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NPL joins consortium developing a digital toolkit for the early detection of neurodegenerative diseases

EDoN aims to develop an innovative approach to detect diseases like Alzheimer’s years before symptoms show

NPL has joined Alzheimer’s Research UK’s global initiative, Early Detection of Neurodegenerative diseases (EDoN), as a consortium partner for three years.

EDoN is the largest initiative of its kind that will collect, share and analyse clinical and digital health data to develop an innovative approach to detect diseases like Alzheimer’s years before the symptoms of dementia start.

According to a 2015 report from the World Health Organisation, by 2030, global dementia prevalence is expected to rise to 75 million at a cost of approximately £1.5 trillion. A major challenge for tackling the rising numbers of people with dementia is the lack of effective disease-modifying treatments.

The diseases that cause dementia are diagnosed when symptoms like memory loss start. To have the best chance of halting them, we need to intervene decades earlier, when these diseases first start to take hold. However, the current methods that have potential for the early detection of dementia-causing diseases, such as positron emission tomography and cerebrospinal fluid sampling, are invasive and costly, which constitutes a barrier to the large-scale assessment of dementia risk.

EDoN was established by Alzheimer’s Research UK to address this challenge and aims to collect huge amounts of digital data and link it to clinical data such as brain scans to identify digital data patterns that allow us to detect the earliest signs of these diseases.

Healthcare is increasingly and routinely generating large volumes of data from various sources, which are difficult to handle and integrate. Establishing confidence in data is necessary for establishing trustworthiness and traceability, not only in the data itself, but also in the analysis and interpretation methods. NPL’s involvement in the initiative draws on its expertise in data science and metrology by providing this confidence in the measurement data generated and in the data analysis techniques used.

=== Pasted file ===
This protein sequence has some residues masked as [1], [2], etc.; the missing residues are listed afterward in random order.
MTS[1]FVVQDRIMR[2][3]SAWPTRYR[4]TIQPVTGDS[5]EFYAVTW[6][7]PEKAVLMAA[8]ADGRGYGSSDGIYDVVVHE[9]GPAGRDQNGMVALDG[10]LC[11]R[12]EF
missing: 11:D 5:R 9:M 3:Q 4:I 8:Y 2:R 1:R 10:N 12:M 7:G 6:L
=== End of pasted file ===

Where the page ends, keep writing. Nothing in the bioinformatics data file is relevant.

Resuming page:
NPL will undertake analysis and harmonisation of imaging data to make the most efficient use of data and enable the separation of true patient variability from measurement variability, as well as provide data analysis tools to pool information across cohorts and find traceable and explainable patterns.

Ultimately the consortium aims to develop and test a digital toolkit that can pick up on the data patterns in people who don’t have the obvious symptoms of dementia. This could transform research efforts, helping scientists make faster breakthroughs in understanding the diseases that cause dementia and enabling them to test potential new preventions and treatments.

NPL’s participation in the consortium extends a collaboration which already includes University of Cambridge, The Alan Turing Institute, MRC Harwell Institute, UCL, University of Exeter, University of Oxford, Newcastle University and the University of Sussex.

Nadia Smith, Senior Research Scientist, Data Science, NPL said: “We are very excited to be part of EDoN and to join such a talented consortium of cross-disciplinary experts. The development of a digital toolkit that will pick up early warning signs of dementia will be transformational for research and understanding of disease, and we are pleased to be able to provide data science metrology support for this.”

Michael Adeogun, NPL’s Head of Health commented: “NPL is delighted to be working as part of the EDoN initiative and providing our expertise in metrology to support the consortium’s ambition of enabling the early detection of neurodegenerative diseases and shaping the future of healthcare. As the UK’s National Metrology Institute (NMI) our participation in the EDoN consortium aligns well with our goals of delivering excellence in measurement and supporting the healthcare innovations which will enable improved outcomes for patients across the UK and globally.”

Zoe Kourtzi, Professor of Experimental Psychology at the University of Cambridge and Scientific Director for EDoN, said: “We are delighted to be working with the NPL Data Science team on the EDoN initiative. They will work together with the initiative’s core academic teams to build models for early prediction of dementia from digital data years before symptoms occur, when interventions may be more effective. Working with NPL experts on metrology and gold standards will ensure that EDoN builds explainable and trustworthy data-driven solutions for early and precise prediction for neurodegenerative disorders.”

Mike Oldham, Director of EDoN at Alzheimer’s Research UK, said: “The diseases that cause dementia can start in the brain up to two decades before symptoms show. To give life-changing new treatments the best chance of success, we need to be giving them as early as possible in the disease. EDoN is breaking new ground in searching for digital fingerprints of early disease. We hope that this work will give us the best chance of stopping these diseases before the symptoms of dementia start to get in the way of life – keeping people connected to their worlds, their families and themselves for longer.”

04 Nov 2021